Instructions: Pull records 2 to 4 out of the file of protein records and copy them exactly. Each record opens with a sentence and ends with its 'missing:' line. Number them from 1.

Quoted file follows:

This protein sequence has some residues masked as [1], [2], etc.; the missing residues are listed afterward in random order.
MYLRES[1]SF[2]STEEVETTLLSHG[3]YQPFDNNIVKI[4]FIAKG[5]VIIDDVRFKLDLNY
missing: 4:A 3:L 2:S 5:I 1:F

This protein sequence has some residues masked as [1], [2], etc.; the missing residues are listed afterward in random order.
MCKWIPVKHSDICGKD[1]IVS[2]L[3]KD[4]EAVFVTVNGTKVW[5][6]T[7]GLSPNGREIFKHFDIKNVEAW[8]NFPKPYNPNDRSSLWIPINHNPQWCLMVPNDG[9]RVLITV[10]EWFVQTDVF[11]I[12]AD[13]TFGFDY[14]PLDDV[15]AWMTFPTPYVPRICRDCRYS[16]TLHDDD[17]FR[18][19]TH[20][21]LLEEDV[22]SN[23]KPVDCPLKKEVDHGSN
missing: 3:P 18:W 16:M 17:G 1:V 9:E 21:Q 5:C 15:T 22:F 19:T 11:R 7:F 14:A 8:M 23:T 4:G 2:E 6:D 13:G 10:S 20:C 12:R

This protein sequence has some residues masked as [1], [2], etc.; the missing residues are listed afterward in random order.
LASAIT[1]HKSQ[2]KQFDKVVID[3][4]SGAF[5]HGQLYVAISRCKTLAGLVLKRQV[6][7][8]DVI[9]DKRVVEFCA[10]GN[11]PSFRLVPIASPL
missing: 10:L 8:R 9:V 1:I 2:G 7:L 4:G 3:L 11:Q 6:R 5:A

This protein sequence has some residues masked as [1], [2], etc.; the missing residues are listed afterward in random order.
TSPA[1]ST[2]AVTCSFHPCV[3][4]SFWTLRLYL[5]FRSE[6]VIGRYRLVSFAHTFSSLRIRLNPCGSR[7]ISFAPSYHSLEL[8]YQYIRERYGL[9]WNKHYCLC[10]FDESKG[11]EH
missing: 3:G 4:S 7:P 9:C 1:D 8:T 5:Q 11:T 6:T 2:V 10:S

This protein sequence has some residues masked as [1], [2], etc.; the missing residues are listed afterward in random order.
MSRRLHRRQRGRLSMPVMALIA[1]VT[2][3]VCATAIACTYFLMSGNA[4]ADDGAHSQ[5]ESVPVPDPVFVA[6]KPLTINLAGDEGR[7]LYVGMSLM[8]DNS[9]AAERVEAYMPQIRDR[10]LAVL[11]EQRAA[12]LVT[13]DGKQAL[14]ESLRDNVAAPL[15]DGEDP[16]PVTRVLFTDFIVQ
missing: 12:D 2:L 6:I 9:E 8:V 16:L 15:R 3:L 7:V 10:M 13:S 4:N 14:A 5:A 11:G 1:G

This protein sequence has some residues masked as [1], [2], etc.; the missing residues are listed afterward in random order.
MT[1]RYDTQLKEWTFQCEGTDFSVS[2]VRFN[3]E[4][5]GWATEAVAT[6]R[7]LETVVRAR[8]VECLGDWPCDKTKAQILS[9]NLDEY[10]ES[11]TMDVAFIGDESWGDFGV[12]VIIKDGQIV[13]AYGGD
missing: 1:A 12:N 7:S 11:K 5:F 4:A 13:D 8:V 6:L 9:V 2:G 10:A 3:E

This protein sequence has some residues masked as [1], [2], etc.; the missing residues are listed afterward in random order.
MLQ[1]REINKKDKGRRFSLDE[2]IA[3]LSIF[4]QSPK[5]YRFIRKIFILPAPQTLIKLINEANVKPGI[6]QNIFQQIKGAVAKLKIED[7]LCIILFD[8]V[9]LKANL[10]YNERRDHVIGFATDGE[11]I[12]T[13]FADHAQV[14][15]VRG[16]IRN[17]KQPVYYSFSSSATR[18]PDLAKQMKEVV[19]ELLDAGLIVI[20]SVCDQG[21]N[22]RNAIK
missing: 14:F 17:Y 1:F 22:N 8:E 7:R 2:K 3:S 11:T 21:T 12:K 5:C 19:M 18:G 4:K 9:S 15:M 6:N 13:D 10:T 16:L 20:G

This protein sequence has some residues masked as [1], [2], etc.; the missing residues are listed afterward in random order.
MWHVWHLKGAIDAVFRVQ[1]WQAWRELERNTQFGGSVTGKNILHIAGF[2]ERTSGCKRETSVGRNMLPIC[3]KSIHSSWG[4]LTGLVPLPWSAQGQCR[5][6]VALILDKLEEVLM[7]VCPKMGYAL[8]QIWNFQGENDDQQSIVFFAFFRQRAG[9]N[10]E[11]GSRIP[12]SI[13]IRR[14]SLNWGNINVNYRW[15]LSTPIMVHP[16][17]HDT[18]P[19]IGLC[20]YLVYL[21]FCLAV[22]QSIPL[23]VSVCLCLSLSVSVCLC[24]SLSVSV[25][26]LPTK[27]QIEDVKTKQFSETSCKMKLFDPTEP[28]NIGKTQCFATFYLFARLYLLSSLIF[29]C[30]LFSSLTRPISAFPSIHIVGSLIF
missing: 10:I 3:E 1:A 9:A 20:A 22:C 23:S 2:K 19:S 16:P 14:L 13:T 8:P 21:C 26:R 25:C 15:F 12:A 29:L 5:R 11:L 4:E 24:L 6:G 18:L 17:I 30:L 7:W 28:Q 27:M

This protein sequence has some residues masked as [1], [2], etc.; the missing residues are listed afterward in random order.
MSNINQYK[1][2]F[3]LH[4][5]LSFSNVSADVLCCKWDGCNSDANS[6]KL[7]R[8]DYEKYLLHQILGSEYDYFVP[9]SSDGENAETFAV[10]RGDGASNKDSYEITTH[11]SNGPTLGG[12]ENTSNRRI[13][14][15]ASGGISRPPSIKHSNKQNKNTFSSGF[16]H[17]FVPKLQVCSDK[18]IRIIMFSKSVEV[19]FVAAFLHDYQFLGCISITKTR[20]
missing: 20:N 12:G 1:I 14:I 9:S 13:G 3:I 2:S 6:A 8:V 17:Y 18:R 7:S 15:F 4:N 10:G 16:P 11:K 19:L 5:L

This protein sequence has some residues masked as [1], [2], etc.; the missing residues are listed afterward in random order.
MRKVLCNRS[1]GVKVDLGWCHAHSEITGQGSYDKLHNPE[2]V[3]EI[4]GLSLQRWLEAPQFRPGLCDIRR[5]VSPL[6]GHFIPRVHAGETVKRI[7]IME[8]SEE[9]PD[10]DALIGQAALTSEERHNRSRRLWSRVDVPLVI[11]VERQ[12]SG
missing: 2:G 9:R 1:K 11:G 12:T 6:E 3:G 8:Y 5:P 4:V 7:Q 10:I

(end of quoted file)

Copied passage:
This protein sequence has some residues masked as [1], [2], etc.; the missing residues are listed afterward in random order.
MCKWIPVKHSDICGKD[1]IVS[2]L[3]KD[4]EAVFVTVNGTKVW[5][6]T[7]GLSPNGREIFKHFDIKNVEAW[8]NFPKPYNPNDRSSLWIPINHNPQWCLMVPNDG[9]RVLITV[10]EWFVQTDVF[11]I[12]AD[13]TFGFDY[14]PLDDV[15]AWMTFPTPYVPRICRDCRYS[16]TLHDDD[17]FR[18][19]TH[20][21]LLEEDV[22]SN[23]KPVDCPLKKEVDHGSN
missing: 3:P 18:W 16:M 17:G 1:V 9:E 21:Q 5:C 15:T 22:F 19:T 11:R 7:F 14:A 8:M 23:T 4:G 2:E 6:D 13:G 10:S 20:C 12:R

This protein sequence has some residues masked as [1], [2], etc.; the missing residues are listed afterward in random order.
LASAIT[1]HKSQ[2]KQFDKVVID[3][4]SGAF[5]HGQLYVAISRCKTLAGLVLKRQV[6][7][8]DVI[9]DKRVVEFCA[10]GN[11]PSFRLVPIASPL
missing: 10:L 8:R 9:V 1:I 2:G 7:L 4:G 3:L 11:Q 6:R 5:A

This protein sequence has some residues masked as [1], [2], etc.; the missing residues are listed afterward in random order.
TSPA[1]ST[2]AVTCSFHPCV[3][4]SFWTLRLYL[5]FRSE[6]VIGRYRLVSFAHTFSSLRIRLNPCGSR[7]ISFAPSYHSLEL[8]YQYIRERYGL[9]WNKHYCLC[10]FDESKG[11]EH
missing: 3:G 4:S 7:P 9:C 1:D 8:T 5:Q 11:T 6:T 2:V 10:S